Olympus OM Zuiko MC 35mm f2 lens
Olympus OM Zuiko MC 35mm f2 lens

There is slight barrel distortion evident in the test image. CA is present when wide open and clears up on stopping down Wide open the lens is quite soft and lacking in contrast both in the centre and at the edges. Both sharpness and contrast improve in the centre when stopped down to f8. The edges show some signs of improvement but not as much as the centre. Wide open there is some vignetting but that quickly disappears as you stop down. The lens is quite prone to flare, especially ghosting flare, when there is a point light source in the frame. The solution is to use a lens hood or you can do as I sometimes do and use my cap as a French flag. The alternative approach is to embrace the flare and use it creatively in your photos and videos.

 

In Loving Memory
One of the heritage grave sites in York Cemetery, Western Australia, Olympus OM Zuiko 35mm f2

 

Eternal Rest
Eternal Rest. York Cemetery, Mount Brown, Western Australia. Olympus OM Zuiko 35mm f2. A good example of the ghosting flare produced by this lens.

 

Weeping Angel
Weeping Angel . York Cemetery, Mount Brown, Western Australia. Olympus OM Zuiko 35mm f2. Bokeh balls ahoy!!

 

Canola
Canola and Patterson’s Curse at sunset. Mount Brown, York, Western Australia. Olympus OM Zuiko 35mm f2. The relatively fast aperture of f2 and a minimum focusing distance of 30cm makes throwing backgrounds out of focus easy.

If you can find a good clean copy of the multi-coated version of this lens at a good price then I recommend you pounce on it. It is a wonderful characterful lens that makes its modern counterparts look sterile and boring.

My reviews of the Olympus 24mm f2.8, 35-105mm f3.5-4.5 and 50mm f1.4 can be found by clicking on the links.

“I Like Driving…

…in my car”*

Willys Knight
Willys Knight
York Motor Show. Avon Terrace, York, Western Australia.

Last weekend was the York Motor Show, it has been held every year since 2004 and usually draws a big turn out of cars and visitors. This means that a walk down Avon Terrace  can be a hazardous matter as the pedestrian is blinded by the sun glistening off of the duco and the gleaming chrome trim. Unfortunately this years event was marred by the weather – it was a cloudy grey day with occasional drizzle. Drizzle is a weather form I don’t really associate with Western Australia, it’s more a dank dour dreary weather form for the UK, or Tasmania. Western Australia is all about big blue skies with occasional heavy rain storms in winter. Anyway I digress – 18 months in Tasmania has meant that I think and talk about meteorological conditions far more than I should. So despite the fickleness of the weather those who did turn up were very enthusiastic and had a good time.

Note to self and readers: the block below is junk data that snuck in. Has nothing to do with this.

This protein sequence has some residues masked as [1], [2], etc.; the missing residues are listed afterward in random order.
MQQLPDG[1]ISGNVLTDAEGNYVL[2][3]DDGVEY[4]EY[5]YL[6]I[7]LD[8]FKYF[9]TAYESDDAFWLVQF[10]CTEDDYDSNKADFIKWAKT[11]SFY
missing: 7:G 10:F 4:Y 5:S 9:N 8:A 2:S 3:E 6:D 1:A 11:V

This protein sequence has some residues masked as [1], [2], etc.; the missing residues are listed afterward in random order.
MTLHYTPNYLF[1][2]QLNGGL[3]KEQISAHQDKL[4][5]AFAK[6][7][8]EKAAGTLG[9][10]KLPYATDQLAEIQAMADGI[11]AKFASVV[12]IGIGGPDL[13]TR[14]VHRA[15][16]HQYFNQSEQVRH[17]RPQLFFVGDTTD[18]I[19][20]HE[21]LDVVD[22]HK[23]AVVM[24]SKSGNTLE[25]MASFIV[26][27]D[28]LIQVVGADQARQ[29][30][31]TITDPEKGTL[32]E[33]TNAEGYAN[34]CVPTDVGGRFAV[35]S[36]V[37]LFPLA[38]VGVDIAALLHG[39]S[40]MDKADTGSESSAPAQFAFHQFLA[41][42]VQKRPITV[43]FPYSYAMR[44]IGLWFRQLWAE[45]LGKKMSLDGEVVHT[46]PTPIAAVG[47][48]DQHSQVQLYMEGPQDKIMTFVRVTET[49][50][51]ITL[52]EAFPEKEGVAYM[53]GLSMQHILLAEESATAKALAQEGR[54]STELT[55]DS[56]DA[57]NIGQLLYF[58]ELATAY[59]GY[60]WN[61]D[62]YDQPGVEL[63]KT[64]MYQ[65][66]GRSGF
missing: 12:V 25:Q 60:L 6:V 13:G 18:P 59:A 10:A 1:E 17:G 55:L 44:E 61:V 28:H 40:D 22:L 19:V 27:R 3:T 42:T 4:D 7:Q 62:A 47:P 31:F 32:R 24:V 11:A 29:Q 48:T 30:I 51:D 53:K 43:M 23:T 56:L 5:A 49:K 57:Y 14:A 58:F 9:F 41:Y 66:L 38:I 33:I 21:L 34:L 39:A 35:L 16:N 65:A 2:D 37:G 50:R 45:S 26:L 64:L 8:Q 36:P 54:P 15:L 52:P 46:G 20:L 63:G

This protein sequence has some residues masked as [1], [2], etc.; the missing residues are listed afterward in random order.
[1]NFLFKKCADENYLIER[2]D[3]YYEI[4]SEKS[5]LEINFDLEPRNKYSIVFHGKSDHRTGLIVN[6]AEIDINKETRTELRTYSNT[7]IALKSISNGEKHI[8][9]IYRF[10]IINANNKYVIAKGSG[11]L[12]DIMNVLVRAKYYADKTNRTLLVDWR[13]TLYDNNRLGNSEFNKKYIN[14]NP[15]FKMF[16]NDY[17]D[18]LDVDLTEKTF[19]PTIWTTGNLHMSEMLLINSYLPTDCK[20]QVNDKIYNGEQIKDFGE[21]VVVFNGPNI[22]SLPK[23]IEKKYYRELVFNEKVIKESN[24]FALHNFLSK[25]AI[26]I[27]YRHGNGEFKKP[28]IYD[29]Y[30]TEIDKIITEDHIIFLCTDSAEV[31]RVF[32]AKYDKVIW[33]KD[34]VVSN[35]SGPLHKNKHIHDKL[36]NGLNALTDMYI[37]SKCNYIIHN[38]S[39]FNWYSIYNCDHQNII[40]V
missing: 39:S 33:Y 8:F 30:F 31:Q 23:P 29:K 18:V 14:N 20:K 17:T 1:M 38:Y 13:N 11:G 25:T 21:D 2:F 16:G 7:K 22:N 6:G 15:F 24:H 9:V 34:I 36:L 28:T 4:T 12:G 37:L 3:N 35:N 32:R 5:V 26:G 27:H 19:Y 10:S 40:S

Sunbeam Rapier
Sunbeam Rapier

Although my late father worked for many years in the car industry selling luxury cars such as Jensen, BMW and Mercedes , I must confess that I have virtually zero interest in them. What I do enjoy is the spectacle of events such as these and the photo opportunities they present. I enjoyed a fun couple of hours walking up and down taking photos and talking to people. At events like this people are only too happy to talk about their pride and joy and photographing it is a form of showing how you appreciate their efforts. It’s almost rude not to take a photo. Photographically speaking shooting events like these is akin to shooting fish in a barrel. I used one body, a 15mm ultra wide-angle, a 35mm moderate wide-angle and a 75mm short telephoto. The two wide-angles seeing the most action. A couple of spare batteries (not needed despite over 300 shots taken) and a large empty memory card completed the kit. Travelling light means that walking up and down is an enjoyable experience.

York Motor Show 2016
The members of Dunrooten Racing study the form of the competition. York Motor Show 2016. Avon Terrace, York, Western Australia.
Bugatti On Avon Terrace
Bugatti On Avon Terrace
Stutz 8
Stutz 8

Todays musical reference was a single by British group Madness.  The band burst on to music scene in 1976 as part of the ska revival channeling such influences as Prince Buster and their first hit in 1979 directly referenced him and their later track Al Capone was another reference. By the time “I Like Driving In My Car” came out in 1982 the band had abandoned their Jamaican inspired groove and had become more mainstream pop occasionally breaking out into quirky songs such as this one.